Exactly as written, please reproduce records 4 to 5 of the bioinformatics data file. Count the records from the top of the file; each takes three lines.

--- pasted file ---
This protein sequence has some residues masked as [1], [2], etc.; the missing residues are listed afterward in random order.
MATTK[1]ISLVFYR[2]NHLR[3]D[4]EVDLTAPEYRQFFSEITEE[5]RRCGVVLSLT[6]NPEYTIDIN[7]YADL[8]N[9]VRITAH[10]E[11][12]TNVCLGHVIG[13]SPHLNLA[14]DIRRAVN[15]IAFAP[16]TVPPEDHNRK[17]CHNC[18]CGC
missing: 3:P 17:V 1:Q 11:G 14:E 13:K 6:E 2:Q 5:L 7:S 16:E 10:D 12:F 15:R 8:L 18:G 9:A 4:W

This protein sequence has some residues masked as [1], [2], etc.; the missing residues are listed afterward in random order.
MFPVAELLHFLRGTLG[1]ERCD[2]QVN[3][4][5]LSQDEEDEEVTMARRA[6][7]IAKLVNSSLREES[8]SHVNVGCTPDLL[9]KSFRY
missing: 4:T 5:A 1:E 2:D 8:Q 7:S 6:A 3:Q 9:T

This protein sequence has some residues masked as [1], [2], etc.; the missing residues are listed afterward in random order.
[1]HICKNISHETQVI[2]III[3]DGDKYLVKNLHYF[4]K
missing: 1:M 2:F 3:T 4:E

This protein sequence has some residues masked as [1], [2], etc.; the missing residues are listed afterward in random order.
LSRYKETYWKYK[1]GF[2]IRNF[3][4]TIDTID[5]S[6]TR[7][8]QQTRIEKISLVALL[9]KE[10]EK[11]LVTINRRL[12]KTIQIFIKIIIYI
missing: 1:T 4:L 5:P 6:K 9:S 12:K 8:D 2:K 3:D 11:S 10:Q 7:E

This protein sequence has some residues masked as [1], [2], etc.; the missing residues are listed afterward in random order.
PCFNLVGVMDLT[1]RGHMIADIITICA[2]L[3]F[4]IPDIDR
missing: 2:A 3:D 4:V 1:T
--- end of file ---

This protein sequence has some residues masked as [1], [2], etc.; the missing residues are listed afterward in random order.
LSRYKETYWKYK[1]GF[2]IRNF[3][4]TIDTID[5]S[6]TR[7][8]QQTRIEKISLVALL[9]KE[10]EK[11]LVTINRRL[12]KTIQIFIKIIIYI
missing: 1:T 4:L 5:P 6:K 9:S 12:K 8:D 2:K 3:D 11:S 10:Q 7:E

This protein sequence has some residues masked as [1], [2], etc.; the missing residues are listed afterward in random order.
PCFNLVGVMDLT[1]RGHMIADIITICA[2]L[3]F[4]IPDIDR
missing: 2:A 3:D 4:V 1:T